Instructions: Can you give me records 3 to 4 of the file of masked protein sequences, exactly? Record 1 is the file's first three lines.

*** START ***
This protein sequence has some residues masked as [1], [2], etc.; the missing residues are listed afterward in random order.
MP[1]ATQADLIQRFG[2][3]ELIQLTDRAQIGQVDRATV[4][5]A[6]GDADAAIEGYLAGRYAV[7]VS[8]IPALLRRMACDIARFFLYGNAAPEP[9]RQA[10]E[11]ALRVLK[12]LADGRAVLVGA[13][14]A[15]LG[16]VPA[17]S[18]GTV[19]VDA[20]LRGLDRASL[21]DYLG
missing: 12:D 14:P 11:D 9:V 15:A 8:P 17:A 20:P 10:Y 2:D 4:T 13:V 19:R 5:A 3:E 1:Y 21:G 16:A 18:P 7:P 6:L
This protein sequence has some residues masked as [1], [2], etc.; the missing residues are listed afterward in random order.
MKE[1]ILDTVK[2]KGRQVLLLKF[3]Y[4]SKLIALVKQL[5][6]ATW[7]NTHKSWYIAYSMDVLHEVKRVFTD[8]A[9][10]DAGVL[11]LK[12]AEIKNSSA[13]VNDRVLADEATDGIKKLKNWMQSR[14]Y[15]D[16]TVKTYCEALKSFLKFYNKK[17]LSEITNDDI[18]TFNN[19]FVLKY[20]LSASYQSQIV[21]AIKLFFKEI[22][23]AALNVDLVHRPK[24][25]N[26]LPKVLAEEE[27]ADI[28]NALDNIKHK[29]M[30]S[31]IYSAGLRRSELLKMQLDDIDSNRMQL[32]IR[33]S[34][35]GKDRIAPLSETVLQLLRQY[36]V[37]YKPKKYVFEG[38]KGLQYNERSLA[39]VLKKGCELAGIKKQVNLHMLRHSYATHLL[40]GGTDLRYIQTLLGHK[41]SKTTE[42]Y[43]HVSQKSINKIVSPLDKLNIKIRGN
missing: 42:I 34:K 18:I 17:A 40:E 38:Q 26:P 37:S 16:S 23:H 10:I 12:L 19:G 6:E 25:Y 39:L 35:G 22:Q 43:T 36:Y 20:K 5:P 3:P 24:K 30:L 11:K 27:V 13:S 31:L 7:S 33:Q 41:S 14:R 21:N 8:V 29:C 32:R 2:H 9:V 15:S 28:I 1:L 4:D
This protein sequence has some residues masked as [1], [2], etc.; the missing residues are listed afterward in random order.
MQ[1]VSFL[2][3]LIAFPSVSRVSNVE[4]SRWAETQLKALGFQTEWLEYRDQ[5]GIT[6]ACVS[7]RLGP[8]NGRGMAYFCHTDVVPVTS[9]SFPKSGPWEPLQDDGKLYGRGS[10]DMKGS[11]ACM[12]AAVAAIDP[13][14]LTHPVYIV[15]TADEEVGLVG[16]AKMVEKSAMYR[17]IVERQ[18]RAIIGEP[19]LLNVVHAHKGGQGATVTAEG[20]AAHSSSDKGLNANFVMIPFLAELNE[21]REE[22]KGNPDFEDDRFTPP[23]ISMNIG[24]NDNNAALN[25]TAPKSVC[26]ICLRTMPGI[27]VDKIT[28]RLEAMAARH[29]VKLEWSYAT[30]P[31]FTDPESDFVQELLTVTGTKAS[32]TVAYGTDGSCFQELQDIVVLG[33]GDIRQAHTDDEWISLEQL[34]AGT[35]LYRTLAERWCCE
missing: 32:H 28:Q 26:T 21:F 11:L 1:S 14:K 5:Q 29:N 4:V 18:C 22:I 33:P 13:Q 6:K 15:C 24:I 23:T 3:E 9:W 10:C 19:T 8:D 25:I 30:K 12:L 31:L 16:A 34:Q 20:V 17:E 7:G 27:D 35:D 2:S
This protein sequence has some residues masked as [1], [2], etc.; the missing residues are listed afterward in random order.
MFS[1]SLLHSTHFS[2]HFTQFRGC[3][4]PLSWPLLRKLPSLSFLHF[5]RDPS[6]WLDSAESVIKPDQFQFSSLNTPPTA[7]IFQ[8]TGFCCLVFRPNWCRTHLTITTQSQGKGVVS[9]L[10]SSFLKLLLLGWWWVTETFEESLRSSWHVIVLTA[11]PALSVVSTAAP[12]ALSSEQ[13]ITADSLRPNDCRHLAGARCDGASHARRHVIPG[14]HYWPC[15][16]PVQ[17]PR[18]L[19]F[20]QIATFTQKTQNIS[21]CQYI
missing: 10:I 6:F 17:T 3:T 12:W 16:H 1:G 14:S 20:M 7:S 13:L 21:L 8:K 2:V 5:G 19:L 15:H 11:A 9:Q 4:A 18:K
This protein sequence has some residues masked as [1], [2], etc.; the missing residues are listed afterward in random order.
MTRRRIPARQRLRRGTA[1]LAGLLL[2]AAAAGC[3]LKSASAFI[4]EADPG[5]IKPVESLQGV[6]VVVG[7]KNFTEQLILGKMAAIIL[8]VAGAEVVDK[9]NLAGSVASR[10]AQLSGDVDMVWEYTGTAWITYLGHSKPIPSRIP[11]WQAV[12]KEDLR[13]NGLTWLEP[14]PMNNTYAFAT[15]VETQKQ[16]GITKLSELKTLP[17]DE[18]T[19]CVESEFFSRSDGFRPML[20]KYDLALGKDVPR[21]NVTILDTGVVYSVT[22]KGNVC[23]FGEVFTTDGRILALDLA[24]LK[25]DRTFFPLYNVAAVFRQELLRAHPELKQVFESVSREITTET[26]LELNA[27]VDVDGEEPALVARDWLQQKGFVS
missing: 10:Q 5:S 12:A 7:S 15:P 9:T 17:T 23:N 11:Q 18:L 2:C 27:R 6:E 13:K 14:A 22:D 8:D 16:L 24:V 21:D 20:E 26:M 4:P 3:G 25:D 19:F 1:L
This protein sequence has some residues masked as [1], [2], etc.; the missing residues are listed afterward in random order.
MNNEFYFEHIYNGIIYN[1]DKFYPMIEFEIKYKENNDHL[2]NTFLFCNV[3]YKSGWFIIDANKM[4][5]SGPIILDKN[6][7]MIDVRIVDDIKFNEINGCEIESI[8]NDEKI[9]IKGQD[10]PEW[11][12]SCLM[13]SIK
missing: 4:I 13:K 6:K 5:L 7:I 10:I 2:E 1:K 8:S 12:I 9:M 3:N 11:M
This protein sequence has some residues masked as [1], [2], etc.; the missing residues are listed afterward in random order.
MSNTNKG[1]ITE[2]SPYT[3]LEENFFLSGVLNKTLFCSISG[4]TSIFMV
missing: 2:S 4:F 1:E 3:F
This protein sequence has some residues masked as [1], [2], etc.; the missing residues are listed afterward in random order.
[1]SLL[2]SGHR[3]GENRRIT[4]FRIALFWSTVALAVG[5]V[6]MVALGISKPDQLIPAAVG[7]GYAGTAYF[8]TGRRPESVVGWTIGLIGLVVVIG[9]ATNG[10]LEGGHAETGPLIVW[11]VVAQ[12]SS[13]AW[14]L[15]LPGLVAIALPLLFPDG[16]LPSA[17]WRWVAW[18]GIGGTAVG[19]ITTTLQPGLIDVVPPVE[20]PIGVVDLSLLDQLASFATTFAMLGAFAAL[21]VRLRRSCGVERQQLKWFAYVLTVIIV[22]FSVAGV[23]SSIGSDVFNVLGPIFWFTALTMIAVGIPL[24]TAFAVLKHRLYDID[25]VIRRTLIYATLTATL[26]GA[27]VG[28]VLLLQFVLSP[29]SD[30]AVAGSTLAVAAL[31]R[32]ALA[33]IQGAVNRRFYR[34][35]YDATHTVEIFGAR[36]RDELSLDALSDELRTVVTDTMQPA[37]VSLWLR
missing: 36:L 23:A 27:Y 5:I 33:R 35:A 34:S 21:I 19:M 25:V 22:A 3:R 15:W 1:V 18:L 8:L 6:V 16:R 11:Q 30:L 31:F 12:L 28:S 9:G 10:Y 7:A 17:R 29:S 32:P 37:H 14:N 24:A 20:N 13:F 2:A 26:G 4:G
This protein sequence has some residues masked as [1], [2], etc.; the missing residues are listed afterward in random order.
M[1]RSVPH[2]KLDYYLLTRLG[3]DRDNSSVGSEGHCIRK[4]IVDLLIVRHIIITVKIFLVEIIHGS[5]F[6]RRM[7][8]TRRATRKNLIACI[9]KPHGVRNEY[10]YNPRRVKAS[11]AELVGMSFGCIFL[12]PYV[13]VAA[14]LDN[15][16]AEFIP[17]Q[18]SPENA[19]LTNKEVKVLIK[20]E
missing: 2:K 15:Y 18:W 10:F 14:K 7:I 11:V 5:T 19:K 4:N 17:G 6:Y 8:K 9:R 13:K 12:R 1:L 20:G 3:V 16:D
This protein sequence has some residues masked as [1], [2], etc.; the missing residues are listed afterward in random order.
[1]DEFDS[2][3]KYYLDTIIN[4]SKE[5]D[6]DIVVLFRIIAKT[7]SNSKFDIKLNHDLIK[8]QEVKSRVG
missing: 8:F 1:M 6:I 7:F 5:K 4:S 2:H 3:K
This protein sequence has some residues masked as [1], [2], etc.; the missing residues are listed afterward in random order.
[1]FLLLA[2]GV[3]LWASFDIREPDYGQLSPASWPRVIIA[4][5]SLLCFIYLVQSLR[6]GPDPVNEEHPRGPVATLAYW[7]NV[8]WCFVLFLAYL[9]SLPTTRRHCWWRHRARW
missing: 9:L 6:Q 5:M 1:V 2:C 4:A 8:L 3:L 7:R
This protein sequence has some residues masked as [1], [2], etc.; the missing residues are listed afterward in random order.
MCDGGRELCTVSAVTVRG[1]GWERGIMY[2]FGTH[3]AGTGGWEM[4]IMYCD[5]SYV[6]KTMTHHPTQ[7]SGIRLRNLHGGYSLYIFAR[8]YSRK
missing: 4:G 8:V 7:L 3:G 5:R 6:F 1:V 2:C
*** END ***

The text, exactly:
This protein sequence has some residues masked as [1], [2], etc.; the missing residues are listed afterward in random order.
MQ[1]VSFL[2][3]LIAFPSVSRVSNVE[4]SRWAETQLKALGFQTEWLEYRDQ[5]GIT[6]ACVS[7]RLGP[8]NGRGMAYFCHTDVVPVTS[9]SFPKSGPWEPLQDDGKLYGRGS[10]DMKGS[11]ACM[12]AAVAAIDP[13][14]LTHPVYIV[15]TADEEVGLVG[16]AKMVEKSAMYR[17]IVERQ[18]RAIIGEP[19]LLNVVHAHKGGQGATVTAEG[20]AAHSSSDKGLNANFVMIPFLAELNE[21]REE[22]KGNPDFEDDRFTPP[23]ISMNIG[24]NDNNAALN[25]TAPKSVC[26]ICLRTMPGI[27]VDKIT[28]RLEAMAARH[29]VKLEWSYAT[30]P[31]FTDPESDFVQELLTVTGTKAS[32]TVAYGTDGSCFQELQDIVVLG[33]GDIRQAHTDDEWISLEQL[34]AGT[35]LYRTLAERWCCE
missing: 32:H 28:Q 26:T 21:F 11:L 1:S 14:K 5:Q 29:N 4:V 18:C 22:I 33:P 13:Q 6:K 15:C 24:I 23:T 3:E 9:W 10:C 19:T 8:D 25:I 30:K 12:L 31:L 16:A 34:Q 20:V 17:E 7:G 27:D 35:D 2:S
This protein sequence has some residues masked as [1], [2], etc.; the missing residues are listed afterward in random order.
MFS[1]SLLHSTHFS[2]HFTQFRGC[3][4]PLSWPLLRKLPSLSFLHF[5]RDPS[6]WLDSAESVIKPDQFQFSSLNTPPTA[7]IFQ[8]TGFCCLVFRPNWCRTHLTITTQSQGKGVVS[9]L[10]SSFLKLLLLGWWWVTETFEESLRSSWHVIVLTA[11]PALSVVSTAAP[12]ALSSEQ[13]ITADSLRPNDCRHLAGARCDGASHARRHVIPG[14]HYWPC[15][16]PVQ[17]PR[18]L[19]F[20]QIATFTQKTQNIS[21]CQYI
missing: 10:I 6:F 17:T 3:T 12:W 16:H 1:G 14:S 20:M 7:S 13:L 21:L 8:K 2:V 5:G 19:L 15:H 11:A 9:Q 4:A 18:K